3. Sneak some work home without anyone knowing: got a spouse who gets snarky when you bring work home with you? Don’t make it so obvious – just save your material as an Evernote entry and sync when you get home.  It’s less likely to be spotted than the bulky folder you walked in the door with last week.

    Spouses aside, working in Evernote can make taking your work home a lot easier than emailing Word documents or transferring them to your PDA or laptop before you leave. Just hit the Sync button and you’re done.

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    While we’re on the topic, from a productivity point of view, work should only be brought home when it’s unavoidable – a good work-life balance is important to maintaining peak efficiency.

    4. Create a single research document: I recently wrote an article on digital rights management that involved a lot of online research, which I stored by keeping bookmarks in Firefox. The downside was that when I came back to write, I had to open all my tabs again and find the appropriate sections on each page.

    It’s much easier to take the relevant content from each page, including a link in case you need to go back, and pasting them into a single Evernote entry that gives you all the necessary information in a more concise and manageable format. If only I did this at the time!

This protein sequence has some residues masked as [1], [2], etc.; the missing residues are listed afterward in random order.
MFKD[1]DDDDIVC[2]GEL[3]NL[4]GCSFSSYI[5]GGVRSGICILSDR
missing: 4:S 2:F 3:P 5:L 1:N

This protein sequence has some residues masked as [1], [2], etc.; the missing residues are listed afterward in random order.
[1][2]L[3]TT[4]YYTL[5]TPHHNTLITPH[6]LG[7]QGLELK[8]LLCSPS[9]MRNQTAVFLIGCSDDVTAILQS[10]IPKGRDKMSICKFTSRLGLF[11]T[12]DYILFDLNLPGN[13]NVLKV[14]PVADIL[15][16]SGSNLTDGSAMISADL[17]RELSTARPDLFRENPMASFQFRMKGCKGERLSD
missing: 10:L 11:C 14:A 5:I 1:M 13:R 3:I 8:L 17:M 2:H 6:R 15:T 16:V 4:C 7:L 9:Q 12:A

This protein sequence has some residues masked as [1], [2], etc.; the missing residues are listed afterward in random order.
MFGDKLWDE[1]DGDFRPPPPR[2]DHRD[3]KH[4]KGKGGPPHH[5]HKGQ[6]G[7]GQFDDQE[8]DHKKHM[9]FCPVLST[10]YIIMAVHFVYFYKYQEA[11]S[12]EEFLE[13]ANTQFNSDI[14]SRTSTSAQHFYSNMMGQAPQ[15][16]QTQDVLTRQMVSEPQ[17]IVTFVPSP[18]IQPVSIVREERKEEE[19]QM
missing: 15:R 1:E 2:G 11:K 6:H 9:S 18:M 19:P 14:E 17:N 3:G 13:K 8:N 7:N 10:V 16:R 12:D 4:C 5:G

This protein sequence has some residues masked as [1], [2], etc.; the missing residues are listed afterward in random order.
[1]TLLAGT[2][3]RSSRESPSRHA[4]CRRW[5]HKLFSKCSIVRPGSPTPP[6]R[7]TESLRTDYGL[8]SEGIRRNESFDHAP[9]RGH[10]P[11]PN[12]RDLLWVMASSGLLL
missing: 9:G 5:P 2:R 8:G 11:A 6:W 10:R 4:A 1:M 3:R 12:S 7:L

Instead of bookmarking your resources when you do research online, compile the relevant information from each page into a research file in Evernote.

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    5. Take notes during meetings without transcribing, or for that matter transferring them to other devices. Type away as your boss prattles on and before you’re even back at the cubicle, the notes are on your desktop (great if you process notes into GTD action items immediately after a meeting).

    6. Keep an always-accessible idea file: one of the best things any writer or blogger can do is start an idea file. It can be hard to think of new ideas constantly, and when you do come up with one, it tends to happen in a very strange, awkward spot. Evernote means that you’ll almost never be caught without a way to capture it and compile an idea file – once that list starts filling up you’ll never be short on something to write about.

    7. Plan big projects in Evernote – start a new notebook for a particular project and sort different tasks and research topics using the tags feature. Now, everything you could possibly want to recall or act on regarding a project will be in one spot.

    Evernote Invitations

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    If you want to skip the wait to get into the beta, I’ve got five invites in my Evernote account that I can give away. I’ll send them to five commenters who come up with a really unique way to use Evernote in the next twelve hours.

    More by this author